“No not at all,” Harris said. “Like I said before, my agent was handling a lot of that situation. There was no negotiations that went down, so with that being said you can’t really control that type of stuff.

“I didn’t take it or nothing, being greedy? No, that’s not me at all. I’m for my team and like I said I just want to win.”

There will of course be questions about Harris’ future in Orlando. Will the Magic try and trade him before the February trade deadline rather than get drawn into a bidding war for his services?

For Orlando’s part, they continue to say they can’t envision Harris not being part of their future. However, without a deal in place, there will be rumors and speculation for sure, especially with the log jam the Magic have at the three and four spots on their roster.

As one insider pointed out about this situation, waiting allows both sides to know more about the future. Orlando will know if Harris is the franchise-type player his side would like to be compensated as and Harris can ensure that he is paid market-value for his services, whatever that number ends up being.

Failing to reach a deal doesn’t means anything more than that. The solution to the problem likely doesn’t happen until July, it’s just not as neat and tidy as all parties would have liked.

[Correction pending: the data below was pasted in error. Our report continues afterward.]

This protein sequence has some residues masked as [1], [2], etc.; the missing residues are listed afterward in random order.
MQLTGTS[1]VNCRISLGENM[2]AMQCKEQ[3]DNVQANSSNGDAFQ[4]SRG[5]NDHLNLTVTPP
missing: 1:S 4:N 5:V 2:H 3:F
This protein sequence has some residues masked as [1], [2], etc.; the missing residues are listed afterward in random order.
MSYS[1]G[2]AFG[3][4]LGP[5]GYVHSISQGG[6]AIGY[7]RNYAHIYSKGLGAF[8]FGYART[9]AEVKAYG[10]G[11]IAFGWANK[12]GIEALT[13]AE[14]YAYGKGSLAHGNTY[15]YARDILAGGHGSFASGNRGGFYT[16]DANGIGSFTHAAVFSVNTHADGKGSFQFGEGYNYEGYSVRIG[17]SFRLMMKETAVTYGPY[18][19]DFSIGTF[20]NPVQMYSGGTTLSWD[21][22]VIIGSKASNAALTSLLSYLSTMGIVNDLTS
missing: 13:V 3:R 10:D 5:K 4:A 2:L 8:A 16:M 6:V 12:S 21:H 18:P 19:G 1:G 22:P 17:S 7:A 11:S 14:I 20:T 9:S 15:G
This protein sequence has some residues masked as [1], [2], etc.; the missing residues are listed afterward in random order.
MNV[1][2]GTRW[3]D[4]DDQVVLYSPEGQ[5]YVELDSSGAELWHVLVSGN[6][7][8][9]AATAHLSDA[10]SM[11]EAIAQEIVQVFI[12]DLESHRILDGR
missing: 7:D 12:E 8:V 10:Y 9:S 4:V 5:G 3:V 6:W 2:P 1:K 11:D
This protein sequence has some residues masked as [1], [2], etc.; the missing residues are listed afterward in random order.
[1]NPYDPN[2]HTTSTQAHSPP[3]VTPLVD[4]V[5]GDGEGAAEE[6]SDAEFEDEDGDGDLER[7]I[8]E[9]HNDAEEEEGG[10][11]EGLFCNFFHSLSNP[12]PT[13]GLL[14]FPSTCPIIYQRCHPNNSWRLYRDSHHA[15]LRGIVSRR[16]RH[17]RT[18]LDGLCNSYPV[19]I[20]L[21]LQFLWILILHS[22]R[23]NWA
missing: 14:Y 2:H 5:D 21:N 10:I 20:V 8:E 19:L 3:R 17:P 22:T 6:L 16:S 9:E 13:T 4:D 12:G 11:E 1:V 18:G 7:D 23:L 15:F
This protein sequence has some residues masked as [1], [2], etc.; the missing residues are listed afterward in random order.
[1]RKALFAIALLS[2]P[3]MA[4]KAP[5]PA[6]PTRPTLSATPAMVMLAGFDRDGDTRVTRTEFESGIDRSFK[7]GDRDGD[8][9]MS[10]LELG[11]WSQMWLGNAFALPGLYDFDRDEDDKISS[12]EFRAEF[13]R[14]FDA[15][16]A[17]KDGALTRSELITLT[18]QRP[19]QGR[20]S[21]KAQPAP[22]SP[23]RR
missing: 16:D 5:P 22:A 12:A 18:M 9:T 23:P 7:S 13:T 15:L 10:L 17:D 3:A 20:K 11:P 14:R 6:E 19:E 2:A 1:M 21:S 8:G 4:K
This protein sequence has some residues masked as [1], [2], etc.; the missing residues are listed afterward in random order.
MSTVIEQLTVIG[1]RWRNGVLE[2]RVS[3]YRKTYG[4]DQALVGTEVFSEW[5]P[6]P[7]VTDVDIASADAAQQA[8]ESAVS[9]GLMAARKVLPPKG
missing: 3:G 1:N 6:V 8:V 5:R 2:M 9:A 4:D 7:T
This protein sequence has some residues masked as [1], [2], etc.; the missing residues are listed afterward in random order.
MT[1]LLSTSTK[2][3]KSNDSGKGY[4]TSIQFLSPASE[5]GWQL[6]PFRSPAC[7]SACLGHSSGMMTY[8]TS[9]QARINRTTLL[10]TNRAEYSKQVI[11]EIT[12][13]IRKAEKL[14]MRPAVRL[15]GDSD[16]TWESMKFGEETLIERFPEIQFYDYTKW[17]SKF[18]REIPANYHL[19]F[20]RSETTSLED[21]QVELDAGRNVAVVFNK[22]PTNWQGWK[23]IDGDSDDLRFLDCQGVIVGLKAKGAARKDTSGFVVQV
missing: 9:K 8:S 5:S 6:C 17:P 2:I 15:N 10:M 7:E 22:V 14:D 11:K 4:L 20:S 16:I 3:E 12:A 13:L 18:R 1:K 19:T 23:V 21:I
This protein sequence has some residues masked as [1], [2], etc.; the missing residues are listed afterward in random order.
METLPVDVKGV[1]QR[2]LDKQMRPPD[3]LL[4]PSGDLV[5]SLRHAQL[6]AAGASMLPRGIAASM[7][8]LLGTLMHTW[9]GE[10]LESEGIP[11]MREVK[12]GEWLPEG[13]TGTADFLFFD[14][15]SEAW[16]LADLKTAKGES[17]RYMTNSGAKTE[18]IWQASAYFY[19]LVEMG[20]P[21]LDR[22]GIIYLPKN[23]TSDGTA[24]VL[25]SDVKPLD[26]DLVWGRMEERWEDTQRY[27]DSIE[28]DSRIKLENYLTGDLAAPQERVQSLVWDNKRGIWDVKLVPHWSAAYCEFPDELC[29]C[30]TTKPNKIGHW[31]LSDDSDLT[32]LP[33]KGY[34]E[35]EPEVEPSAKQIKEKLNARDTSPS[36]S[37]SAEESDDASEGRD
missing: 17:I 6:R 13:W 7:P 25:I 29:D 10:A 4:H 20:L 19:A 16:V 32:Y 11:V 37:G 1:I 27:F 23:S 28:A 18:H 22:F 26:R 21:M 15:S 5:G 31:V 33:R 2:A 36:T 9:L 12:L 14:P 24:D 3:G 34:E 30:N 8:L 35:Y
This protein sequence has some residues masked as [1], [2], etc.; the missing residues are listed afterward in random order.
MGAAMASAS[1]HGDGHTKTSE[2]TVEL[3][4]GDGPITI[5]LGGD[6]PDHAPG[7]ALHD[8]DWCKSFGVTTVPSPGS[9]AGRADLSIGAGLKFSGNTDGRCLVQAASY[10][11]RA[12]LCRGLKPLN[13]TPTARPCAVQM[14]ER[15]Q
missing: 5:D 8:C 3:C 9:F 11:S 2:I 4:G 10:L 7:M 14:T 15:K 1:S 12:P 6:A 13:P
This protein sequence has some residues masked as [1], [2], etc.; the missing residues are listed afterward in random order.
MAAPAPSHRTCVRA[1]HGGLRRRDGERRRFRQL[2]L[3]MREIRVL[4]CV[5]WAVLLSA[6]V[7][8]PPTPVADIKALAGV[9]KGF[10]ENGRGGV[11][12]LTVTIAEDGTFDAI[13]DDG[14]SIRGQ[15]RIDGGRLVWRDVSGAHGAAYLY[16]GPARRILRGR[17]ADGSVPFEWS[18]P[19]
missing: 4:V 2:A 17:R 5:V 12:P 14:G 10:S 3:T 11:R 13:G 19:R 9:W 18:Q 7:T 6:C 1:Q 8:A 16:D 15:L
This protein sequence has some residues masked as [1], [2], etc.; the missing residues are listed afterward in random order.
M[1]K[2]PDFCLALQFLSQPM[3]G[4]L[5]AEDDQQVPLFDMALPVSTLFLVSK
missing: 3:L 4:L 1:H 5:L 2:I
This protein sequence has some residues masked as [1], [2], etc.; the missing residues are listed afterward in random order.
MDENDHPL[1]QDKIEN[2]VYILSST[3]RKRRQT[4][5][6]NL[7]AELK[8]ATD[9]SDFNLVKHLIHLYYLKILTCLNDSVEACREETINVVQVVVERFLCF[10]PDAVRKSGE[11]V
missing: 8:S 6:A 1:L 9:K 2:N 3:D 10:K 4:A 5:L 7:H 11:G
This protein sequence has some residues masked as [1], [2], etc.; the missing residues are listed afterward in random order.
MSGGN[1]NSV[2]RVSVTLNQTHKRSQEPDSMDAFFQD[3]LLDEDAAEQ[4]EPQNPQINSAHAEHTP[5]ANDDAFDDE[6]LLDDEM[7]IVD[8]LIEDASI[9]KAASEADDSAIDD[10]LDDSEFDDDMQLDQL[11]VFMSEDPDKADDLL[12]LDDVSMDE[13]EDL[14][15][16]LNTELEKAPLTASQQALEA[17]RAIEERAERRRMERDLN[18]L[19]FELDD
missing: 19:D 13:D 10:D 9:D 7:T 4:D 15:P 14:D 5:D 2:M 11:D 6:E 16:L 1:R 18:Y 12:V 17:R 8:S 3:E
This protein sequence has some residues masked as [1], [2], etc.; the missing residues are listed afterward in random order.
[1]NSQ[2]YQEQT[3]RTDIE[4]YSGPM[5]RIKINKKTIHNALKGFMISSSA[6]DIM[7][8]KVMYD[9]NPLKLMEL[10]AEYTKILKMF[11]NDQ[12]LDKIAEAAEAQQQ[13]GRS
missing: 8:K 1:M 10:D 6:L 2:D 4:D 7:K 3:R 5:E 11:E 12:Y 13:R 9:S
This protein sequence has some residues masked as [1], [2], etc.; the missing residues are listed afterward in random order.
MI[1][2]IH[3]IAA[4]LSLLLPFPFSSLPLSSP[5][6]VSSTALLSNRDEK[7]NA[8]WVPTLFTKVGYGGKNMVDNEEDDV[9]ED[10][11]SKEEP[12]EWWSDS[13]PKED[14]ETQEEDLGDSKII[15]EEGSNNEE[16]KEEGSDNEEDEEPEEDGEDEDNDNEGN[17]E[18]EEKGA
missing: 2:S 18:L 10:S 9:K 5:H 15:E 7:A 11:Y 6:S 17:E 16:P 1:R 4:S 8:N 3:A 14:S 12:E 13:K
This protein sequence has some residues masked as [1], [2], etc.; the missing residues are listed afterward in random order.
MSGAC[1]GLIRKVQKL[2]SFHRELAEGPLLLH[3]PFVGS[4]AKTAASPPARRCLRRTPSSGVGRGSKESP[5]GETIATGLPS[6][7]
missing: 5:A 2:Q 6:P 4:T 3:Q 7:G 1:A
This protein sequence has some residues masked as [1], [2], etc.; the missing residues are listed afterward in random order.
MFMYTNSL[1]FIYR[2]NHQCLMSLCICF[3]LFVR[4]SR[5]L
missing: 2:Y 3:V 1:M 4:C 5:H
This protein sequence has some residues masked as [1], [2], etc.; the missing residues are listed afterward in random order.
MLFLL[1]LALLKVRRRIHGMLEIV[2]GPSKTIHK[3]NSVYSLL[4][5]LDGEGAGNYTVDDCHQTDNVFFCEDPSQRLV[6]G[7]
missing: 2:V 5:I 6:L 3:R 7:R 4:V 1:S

Kobe Doesn’t Want A Trade:  The Los Angeles Lakers are off to their worst start since moving to Hollywood and matching the franchise’s worst start during the 1957-58 season while in Minneapolis.

The 0-4 start has prompted some to suggest that the Lakers and Kobe Bryant should consider a divorce. Bryant is one of the few players in the NBA with a defined “no-trade” clause in his contract, something that was carried over from the last collective bargaining agreement, so a break up would have to be approved by Kobe.

“I hear the chatter of Kobe should ask out and he should go and play for a contender in this latter stage of his career,” Bryant told Marc Spears of Yahoo Sports. “But that’s not what I do. I’m extremely loyal to the Lakers.